Newfoundland and Labrador Premier Danny Williams has lashed out at Hydro-Québec’s power deal with New Brunswick, saying the revamped agreement would still give Quebec a “stranglehold” over electricity exports from eastern Canada.
In a telephone interview from St. John’s, Mr. Williams said the deal announced this week is an improvement, but could still hurt Atlantic provinces that want to export clean power to New England.
“I have serious concerns based on the past behaviour of Hydro-Québec,” he said.
Under the $4.8-billion proposal announced last fall, New Brunswick planned to sell Hydro-Québec its electricity system, including a transmission system with nearly 1,000-megawatts of export capacity.
After an outcry from voters and his own caucus, New Brunswick Premier Shawn Graham unveiled a scaled-back plan this week. Under the $3.2-billion deal, Hydro-Québec would take over most of the province’s power stations and get a long-term contract to supply electricity, but New Brunswick Power would keep the transmission system.
Hydro-Québec would also get guaranteed capacity on the transmission system, including the export lines. Both Premier Jean Charest and Hydro-Quebec chief executive Thierry Vandal cited this as key to the deal, with Mr. Charest concluding the new agreement is “a better deal for Quebec” than the initial one.
Mr. Vandal said Hydro-Québec would receive only the transmission rights that New Brunswick Power has contracted to the generating stations that would be sold in the deal.
Mr. Williams had slammed the initial deal as a “capitulation” to Quebec. Earlier this week, both he and Nova Scotia Premier Darrell Dexter said they were pleased their concerns over the independence of the transmission system had been addressed.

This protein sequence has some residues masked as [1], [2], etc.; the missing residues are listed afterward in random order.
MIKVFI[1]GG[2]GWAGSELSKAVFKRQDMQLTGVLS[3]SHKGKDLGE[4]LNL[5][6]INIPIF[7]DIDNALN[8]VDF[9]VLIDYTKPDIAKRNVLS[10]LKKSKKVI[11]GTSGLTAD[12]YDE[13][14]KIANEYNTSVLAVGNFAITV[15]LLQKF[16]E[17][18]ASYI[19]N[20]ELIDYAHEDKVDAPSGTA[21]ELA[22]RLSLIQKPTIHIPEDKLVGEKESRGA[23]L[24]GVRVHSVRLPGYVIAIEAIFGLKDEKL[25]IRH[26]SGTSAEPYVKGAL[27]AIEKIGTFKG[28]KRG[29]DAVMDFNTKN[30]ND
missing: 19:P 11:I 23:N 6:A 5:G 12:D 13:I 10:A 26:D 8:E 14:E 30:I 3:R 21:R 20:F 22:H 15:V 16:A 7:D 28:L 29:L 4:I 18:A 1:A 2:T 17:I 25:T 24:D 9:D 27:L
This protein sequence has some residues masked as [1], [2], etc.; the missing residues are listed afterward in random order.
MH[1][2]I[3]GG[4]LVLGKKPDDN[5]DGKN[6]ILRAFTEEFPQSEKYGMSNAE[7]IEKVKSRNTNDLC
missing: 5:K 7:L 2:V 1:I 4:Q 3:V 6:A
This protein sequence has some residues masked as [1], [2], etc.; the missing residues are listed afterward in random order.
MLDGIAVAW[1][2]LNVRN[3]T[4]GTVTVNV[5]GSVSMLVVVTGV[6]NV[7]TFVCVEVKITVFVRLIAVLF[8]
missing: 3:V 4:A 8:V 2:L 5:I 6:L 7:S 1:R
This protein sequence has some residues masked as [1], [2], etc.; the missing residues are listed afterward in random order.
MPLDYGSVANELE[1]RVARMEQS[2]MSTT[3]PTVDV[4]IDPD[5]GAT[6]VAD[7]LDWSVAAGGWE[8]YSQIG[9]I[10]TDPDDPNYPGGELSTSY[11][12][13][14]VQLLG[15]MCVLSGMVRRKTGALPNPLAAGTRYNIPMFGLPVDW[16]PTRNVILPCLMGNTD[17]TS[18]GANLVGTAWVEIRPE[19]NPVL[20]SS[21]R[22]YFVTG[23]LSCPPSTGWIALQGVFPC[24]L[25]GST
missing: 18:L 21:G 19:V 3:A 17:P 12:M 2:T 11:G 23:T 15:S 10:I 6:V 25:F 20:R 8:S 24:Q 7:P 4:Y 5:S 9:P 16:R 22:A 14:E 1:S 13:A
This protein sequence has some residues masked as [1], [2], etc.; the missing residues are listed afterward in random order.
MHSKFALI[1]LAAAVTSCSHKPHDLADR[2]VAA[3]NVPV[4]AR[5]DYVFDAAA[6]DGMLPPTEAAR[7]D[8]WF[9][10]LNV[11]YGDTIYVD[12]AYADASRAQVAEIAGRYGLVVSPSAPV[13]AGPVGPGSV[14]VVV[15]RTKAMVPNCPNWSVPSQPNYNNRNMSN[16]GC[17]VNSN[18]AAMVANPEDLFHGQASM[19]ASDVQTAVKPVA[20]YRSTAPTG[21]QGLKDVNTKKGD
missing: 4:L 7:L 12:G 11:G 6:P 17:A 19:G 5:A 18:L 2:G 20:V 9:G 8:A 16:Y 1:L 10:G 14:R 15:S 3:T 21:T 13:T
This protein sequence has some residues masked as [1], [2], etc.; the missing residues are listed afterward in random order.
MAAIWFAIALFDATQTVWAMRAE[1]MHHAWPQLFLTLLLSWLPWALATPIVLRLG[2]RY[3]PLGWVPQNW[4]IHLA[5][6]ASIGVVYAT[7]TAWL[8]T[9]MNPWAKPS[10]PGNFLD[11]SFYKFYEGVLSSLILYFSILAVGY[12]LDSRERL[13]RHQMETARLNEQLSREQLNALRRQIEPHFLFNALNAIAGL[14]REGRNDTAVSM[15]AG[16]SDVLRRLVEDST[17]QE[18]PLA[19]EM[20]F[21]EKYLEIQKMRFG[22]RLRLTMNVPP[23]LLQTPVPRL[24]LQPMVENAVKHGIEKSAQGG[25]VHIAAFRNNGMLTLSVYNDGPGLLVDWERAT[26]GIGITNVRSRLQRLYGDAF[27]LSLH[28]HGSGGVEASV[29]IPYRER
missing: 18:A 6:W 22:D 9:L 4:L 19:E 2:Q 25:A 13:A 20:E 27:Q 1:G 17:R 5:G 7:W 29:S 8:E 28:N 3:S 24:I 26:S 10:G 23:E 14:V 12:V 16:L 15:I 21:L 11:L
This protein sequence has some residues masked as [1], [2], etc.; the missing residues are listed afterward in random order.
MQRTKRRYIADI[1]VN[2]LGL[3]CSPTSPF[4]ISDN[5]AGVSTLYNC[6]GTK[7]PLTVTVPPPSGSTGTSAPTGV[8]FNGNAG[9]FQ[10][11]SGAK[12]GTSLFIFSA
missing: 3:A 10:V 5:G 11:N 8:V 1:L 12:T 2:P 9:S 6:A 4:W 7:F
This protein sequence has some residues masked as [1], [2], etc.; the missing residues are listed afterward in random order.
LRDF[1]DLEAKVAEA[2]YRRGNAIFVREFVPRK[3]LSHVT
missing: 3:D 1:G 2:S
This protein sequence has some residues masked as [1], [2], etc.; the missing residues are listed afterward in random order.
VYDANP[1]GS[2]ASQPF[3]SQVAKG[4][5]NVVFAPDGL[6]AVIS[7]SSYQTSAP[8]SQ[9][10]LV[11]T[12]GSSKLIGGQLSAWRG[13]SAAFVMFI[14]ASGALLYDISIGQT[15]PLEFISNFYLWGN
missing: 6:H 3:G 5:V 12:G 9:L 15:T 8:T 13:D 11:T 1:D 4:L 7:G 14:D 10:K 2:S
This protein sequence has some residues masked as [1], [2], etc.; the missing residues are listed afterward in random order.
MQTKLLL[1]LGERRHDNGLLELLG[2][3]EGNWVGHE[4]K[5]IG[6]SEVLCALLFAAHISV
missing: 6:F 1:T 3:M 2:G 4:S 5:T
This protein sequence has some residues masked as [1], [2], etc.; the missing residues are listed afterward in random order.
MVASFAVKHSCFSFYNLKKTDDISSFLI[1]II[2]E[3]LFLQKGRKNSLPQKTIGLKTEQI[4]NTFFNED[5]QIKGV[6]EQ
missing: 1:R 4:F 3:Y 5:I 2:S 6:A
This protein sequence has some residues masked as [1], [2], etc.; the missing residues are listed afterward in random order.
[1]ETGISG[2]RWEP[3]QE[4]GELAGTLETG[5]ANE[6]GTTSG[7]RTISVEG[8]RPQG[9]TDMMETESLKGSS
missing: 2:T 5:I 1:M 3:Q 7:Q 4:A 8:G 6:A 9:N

But Mr. Williams said he was disturbed by a closer reading of the agreement, and by Mr. Charest’s stated desire that Hydro-Québec dominate eastern North American markets.
“That kind of talk raises my concern that Quebec-Hydro could have a stranglehold on eastern Canadian exports,” he said.
In an interview Thursday, New Brunswick Energy Minister Jack Keir said giving Hydro-Québec the transmission rights for the generating stations it would acquire is a responsible thing to do. Buying a power plant without access to the grid would be “like buying a toaster with no plug,” he said.
Mr. Keir shrugged off Mr. Williams’ criticisms, saying he is engaged in a battle with Quebec over electricity exports.
“I get what Danny Williams is doing, and I guess some New Brunswickers might buy into his bashing-Quebec argument,” Mr. Keir said. “But he’s using New Brunswick as his smoke while he looks to carry on negotiations with Quebec.”
Newfoundland’s power company, Nalcor Inc., is arguing before the Quebec energy regulator that Hydro-Québec’s transmission arm is not dealing fairly with its request for export capacity for the proposed Lower Churchill hydroelectric project in Labrador. Nalcor has also filed notice that it would like to send electricity through Quebec and New Brunswick to New England.
While Mr. Keir chuckles over Mr. Williams’ warnings about Hydro-Québec’s ambitions, they will no doubt be taken seriously south of the border, said Gordon Weil, a Maine-based power industry analyst who reviewed the Quebec-New Brunswick deal for the Atlantic Institute for Market Studies.
Mr. Weil said Hydro-Québec’s acquisition of the New Brunswick transmission capacity would clearly give it a dominant position in eastern Canadian power exports.
Once the deal is completed, the U.S. Federal Energy Regulatory Commission will review it to assess whether it gives Hydro-Québec too much power. And provinces that want to export power to the U.S. can make their views known in Washington.
U.S. regulators require Canadian transmission companies to provide access to exporting power producers on a non-discriminatory basis.
Mr. Weil echoed Mr. Vandal’s comments this week that Hydro has achieved its aims even though New Brunswick would still own the wires.
“You don’t need to own the transmission system in order to get all the benefits that Hydro-Québec is getting from this deal,” the analyst said.
Newfoundland, Nova Scotia and even Prince Edward Island are all eager to supply clean power to the U.S. northeast, where many states have renewable power mandates. But they need a transmission corridor through New Brunwick.
“The new agreement doesn’t do anything more for those locked-in provinces than the previous one did,” he said.